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The development of feeding behaviour in wild western lowland gorillas (Gorilla gorilla gorilla)

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Before being weaned, young primates must learn which plant species are suitable to eat, and how to process and combine them to meet their nutritional needs. This study provides a detailed investigation of the development of feeding behaviour in a wild population of western lowland gorillas observed in a bai habitat. The behaviour of 56 known immature individuals aged between 0 and 8 years was recorded at Mbeli Bai, Republic of Congo, using focal, scan and all-occurrence sampling over a period of 16 months. Results indicated that independent feeding skills were acquired by the end of infancy and did not undergo significant change beyond this point. However, suckling continued into the juvenile period, suggesting that some continued investment by the mother was necessary until the strength and skills of immatures developed, perhaps to enable self-sufficiency through periods of succulent fruit (assumed to be the most suitable weaning food) scarcity. This was supported by observations of an increase in feeding-related behaviour with age, particularly during infancy. Additionally, age-related differences in the species and plant parts selected by different age classes, as well as in levels of food processing, were apparent. Play feeding, suggested to be a precursor to independent feeding, was most prevalent in infancy, decreasing as feeding skills developed. Thus, it would appear, given that food transfer also occurs (Nowell & Fletcher, 2006), that feeding skills in western lowland gorillas are learned by a combination of exposure to and manipulation of food items, and probably also through the observation of conspecifics. Observations in a forest habitat are needed to improve our understanding of feeding development in this subspecies.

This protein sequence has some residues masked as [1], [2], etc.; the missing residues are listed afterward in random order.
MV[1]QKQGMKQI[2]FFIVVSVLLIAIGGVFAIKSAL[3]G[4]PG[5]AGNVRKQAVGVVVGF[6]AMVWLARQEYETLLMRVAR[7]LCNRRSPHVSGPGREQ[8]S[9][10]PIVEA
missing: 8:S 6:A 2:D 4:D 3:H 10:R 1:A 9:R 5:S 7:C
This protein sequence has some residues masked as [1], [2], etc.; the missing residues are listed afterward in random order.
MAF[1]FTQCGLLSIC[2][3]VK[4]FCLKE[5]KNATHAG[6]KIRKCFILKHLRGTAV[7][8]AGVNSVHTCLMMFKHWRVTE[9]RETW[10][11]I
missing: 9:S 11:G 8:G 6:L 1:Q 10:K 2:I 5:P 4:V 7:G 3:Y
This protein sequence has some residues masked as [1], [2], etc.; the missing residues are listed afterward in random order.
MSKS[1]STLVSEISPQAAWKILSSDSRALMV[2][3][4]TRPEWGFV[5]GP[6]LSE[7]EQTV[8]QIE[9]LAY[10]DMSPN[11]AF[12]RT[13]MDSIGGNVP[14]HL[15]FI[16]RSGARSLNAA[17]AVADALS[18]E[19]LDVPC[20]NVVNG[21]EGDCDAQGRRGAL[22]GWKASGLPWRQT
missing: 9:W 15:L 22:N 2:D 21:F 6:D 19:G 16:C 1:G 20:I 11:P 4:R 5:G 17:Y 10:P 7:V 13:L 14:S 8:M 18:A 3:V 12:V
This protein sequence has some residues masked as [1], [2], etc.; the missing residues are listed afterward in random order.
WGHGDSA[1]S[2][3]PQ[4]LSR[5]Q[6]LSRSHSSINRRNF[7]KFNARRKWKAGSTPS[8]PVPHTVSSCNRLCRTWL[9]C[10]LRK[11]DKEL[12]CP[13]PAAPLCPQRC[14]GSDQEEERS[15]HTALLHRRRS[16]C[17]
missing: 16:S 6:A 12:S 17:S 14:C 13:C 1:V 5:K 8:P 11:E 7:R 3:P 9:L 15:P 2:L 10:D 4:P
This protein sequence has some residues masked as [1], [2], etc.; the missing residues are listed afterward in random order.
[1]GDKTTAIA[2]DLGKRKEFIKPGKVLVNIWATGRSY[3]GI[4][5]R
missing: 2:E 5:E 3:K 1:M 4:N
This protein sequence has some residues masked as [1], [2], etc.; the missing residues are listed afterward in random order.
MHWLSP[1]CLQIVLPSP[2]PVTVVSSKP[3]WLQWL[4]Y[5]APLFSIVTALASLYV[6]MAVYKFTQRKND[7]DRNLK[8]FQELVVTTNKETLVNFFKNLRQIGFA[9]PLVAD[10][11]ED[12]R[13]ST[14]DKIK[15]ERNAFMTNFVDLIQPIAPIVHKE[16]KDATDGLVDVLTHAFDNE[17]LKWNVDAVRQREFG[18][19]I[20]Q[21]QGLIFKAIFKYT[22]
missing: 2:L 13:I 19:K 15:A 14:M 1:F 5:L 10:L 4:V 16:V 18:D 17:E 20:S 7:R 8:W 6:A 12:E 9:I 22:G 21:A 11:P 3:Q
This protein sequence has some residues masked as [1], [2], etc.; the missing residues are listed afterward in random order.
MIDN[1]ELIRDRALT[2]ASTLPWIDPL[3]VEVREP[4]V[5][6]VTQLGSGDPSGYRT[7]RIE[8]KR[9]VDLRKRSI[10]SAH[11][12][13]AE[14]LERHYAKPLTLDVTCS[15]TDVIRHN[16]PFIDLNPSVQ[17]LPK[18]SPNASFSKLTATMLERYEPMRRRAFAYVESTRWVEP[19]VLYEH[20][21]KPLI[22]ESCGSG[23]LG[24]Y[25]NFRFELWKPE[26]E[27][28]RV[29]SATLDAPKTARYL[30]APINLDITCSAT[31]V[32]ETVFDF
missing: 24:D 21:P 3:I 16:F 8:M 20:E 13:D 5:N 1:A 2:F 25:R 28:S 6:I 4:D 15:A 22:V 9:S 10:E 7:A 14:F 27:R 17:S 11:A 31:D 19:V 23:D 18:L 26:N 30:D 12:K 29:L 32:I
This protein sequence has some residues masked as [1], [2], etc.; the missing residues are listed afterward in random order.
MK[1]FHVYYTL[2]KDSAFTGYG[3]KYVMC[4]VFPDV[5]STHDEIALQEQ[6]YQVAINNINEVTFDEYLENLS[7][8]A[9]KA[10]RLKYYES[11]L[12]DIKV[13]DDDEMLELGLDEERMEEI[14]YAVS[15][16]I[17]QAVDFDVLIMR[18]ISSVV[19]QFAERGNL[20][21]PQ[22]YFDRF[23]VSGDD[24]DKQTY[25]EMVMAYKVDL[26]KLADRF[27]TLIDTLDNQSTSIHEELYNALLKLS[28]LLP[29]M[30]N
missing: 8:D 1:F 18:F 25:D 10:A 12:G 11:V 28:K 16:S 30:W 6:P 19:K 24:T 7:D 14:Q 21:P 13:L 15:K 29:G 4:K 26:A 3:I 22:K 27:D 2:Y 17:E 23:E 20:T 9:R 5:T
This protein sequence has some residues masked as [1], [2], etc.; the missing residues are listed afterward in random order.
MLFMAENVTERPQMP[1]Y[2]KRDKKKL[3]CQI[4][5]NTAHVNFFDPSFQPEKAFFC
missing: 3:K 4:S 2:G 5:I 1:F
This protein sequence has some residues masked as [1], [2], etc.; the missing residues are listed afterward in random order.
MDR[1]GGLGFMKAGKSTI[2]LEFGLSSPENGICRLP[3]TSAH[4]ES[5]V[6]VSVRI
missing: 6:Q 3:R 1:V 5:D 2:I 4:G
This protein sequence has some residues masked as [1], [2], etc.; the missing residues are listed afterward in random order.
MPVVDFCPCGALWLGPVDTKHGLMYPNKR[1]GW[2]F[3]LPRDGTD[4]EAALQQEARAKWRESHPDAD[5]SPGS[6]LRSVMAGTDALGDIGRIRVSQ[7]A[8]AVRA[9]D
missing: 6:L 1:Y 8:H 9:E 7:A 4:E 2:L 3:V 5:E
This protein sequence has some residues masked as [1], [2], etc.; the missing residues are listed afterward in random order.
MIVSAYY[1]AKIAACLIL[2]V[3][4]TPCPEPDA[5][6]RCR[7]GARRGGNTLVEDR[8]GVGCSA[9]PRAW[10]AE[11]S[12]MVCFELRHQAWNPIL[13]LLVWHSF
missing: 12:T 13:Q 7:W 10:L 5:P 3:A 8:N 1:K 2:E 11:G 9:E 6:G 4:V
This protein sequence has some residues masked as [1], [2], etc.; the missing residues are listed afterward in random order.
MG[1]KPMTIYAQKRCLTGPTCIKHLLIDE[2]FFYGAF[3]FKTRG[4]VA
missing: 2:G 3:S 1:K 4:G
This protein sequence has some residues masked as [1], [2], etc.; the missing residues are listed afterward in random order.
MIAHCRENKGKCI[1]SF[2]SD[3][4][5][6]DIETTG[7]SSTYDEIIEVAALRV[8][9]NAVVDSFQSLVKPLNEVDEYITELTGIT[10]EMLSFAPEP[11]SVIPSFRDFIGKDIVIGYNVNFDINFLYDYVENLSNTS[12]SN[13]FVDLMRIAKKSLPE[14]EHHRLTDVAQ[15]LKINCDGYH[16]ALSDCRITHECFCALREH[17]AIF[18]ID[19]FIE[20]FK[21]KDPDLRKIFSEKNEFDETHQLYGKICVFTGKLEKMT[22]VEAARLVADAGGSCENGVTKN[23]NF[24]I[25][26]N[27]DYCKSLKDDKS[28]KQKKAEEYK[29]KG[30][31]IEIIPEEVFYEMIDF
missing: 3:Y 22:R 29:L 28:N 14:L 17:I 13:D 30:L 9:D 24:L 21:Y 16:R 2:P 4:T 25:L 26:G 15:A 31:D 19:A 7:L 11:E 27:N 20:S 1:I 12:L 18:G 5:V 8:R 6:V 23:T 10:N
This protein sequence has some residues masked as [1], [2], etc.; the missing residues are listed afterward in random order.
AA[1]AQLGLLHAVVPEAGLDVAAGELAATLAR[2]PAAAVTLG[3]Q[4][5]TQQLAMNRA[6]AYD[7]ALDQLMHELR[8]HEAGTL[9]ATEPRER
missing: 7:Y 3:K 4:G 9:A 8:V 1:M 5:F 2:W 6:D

Affiliations: 1: Department of Biological Sciences, University of Chester, Parkgate Road, Chester CH1 4BJ, UK, Mbeli Bai Study, Nouabalé-Ndoki National Park, B.P. 14537, Brazzaville, Republic of Congo; 2: Department of Biological Sciences, University of Chester, Parkgate Road, Chester CH1 4BJ, UK, Mbeli Bai Study, Nouabalé-Ndoki National Park, B.P. 14537, Brazzaville, Republic of Congo;, Email: a.fletcher@chester.ac.uk

10.1163/156853907783244747
/content/journals/10.1163/156853907783244747
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/content/journals/10.1163/156853907783244747
2008-02-01
2016-09-30

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